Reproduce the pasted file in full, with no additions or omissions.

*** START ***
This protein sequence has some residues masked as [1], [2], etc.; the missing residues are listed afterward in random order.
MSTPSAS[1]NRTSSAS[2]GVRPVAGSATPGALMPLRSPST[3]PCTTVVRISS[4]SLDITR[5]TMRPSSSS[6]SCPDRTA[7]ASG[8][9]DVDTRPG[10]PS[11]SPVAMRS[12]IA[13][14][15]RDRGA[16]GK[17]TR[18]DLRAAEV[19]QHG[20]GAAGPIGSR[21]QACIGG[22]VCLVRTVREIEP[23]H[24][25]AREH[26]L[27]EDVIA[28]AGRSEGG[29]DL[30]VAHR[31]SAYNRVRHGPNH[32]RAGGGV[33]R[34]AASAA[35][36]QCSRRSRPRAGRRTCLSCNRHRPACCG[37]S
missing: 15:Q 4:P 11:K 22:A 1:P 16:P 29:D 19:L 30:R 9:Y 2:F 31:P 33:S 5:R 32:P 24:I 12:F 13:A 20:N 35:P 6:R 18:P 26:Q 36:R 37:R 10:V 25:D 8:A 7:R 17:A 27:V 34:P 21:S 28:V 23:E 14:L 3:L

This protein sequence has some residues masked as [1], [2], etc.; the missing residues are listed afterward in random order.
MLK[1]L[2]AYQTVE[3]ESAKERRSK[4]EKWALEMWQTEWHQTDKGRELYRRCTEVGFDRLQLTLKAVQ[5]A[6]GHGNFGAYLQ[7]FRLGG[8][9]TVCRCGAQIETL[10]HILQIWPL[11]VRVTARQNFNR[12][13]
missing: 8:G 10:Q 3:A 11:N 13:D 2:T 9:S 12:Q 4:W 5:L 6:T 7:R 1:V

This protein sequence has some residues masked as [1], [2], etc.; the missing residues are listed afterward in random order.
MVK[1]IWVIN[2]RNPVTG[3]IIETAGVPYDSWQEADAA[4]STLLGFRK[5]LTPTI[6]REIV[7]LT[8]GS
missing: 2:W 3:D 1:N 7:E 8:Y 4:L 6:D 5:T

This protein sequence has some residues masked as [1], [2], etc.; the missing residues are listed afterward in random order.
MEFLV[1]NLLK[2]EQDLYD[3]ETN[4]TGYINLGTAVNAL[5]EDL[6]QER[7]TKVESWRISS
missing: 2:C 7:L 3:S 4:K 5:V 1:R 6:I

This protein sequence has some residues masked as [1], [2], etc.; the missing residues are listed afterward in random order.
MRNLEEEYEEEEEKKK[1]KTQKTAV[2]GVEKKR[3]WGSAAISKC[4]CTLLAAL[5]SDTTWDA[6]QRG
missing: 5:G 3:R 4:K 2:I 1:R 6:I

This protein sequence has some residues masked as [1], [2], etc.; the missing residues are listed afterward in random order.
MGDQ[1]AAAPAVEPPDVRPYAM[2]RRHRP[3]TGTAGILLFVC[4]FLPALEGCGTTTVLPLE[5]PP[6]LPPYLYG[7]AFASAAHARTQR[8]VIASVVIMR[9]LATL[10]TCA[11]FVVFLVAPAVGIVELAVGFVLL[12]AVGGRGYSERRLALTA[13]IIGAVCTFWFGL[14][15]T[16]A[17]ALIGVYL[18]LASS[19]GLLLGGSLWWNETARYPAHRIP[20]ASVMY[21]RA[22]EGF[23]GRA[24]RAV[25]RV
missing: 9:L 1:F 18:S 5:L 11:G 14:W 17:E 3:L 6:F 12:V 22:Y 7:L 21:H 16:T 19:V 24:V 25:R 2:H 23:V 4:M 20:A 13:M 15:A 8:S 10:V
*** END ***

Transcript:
This protein sequence has some residues masked as [1], [2], etc.; the missing residues are listed afterward in random order.
MSTPSAS[1]NRTSSAS[2]GVRPVAGSATPGALMPLRSPST[3]PCTTVVRISS[4]SLDITR[5]TMRPSSSS[6]SCPDRTA[7]ASG[8][9]DVDTRPG[10]PS[11]SPVAMRS[12]IA[13][14][15]RDRGA[16]GK[17]TR[18]DLRAAEV[19]QHG[20]GAAGPIGSR[21]QACIGG[22]VCLVRTVREIEP[23]H[24][25]AREH[26]L[27]EDVIA[28]AGRSEGG[29]DL[30]VAHR[31]SAYNRVRHGPNH[32]RAGGGV[33]R[34]AASAA[35][36]QCSRRSRPRAGRRTCLSCNRHRPACCG[37]S
missing: 15:Q 4:P 11:K 22:A 1:P 16:P 29:D 19:L 30:R 9:Y 2:F 31:P 33:S 5:R 32:P 24:I 12:F 13:A 20:N 35:P 6:R 18:P 26:Q 36:R 37:R 10:V 25:D 8:A 7:R 17:A 27:V 34:P 21:S 28:V 23:E 14:L 3:L

This protein sequence has some residues masked as [1], [2], etc.; the missing residues are listed afterward in random order.
MLK[1]L[2]AYQTVE[3]ESAKERRSK[4]EKWALEMWQTEWHQTDKGRELYRRCTEVGFDRLQLTLKAVQ[5]A[6]GHGNFGAYLQ[7]FRLGG[8][9]TVCRCGAQIETL[10]HILQIWPL[11]VRVTARQNFNR[12][13]
missing: 8:G 10:Q 3:A 11:N 13:D 2:T 9:S 12:Q 4:W 5:L 6:T 7:R 1:V

This protein sequence has some residues masked as [1], [2], etc.; the missing residues are listed afterward in random order.
MVK[1]IWVIN[2]RNPVTG[3]IIETAGVPYDSWQEADAA[4]STLLGFRK[5]LTPTI[6]REIV[7]LT[8]GS
missing: 2:W 3:D 1:N 7:E 8:Y 4:L 6:D 5:T

This protein sequence has some residues masked as [1], [2], etc.; the missing residues are listed afterward in random order.
MEFLV[1]NLLK[2]EQDLYD[3]ETN[4]TGYINLGTAVNAL[5]EDL[6]QER[7]TKVESWRISS
missing: 2:C 7:L 3:S 4:K 5:V 1:R 6:I

This protein sequence has some residues masked as [1], [2], etc.; the missing residues are listed afterward in random order.
MRNLEEEYEEEEEKKK[1]KTQKTAV[2]GVEKKR[3]WGSAAISKC[4]CTLLAAL[5]SDTTWDA[6]QRG
missing: 5:G 3:R 4:K 2:I 1:R 6:I

This protein sequence has some residues masked as [1], [2], etc.; the missing residues are listed afterward in random order.
MGDQ[1]AAAPAVEPPDVRPYAM[2]RRHRP[3]TGTAGILLFVC[4]FLPALEGCGTTTVLPLE[5]PP[6]LPPYLYG[7]AFASAAHARTQR[8]VIASVVIMR[9]LATL[10]TCA[11]FVVFLVAPAVGIVELAVGFVLL[12]AVGGRGYSERRLALTA[13]IIGAVCTFWFGL[14][15]T[16]A[17]ALIGVYL[18]LASS[19]GLLLGGSLWWNETARYPAHRIP[20]ASVMY[21]RA[22]EGF[23]GRA[24]RAV[25]RV
missing: 9:L 1:F 18:S 5:L 11:G 14:W 17:E 3:L 6:F 12:V 22:Y 7:L 21:H 16:T 19:V 24:V 25:R 2:H 23:V 4:M 20:A 13:M 15:A 8:S 10:V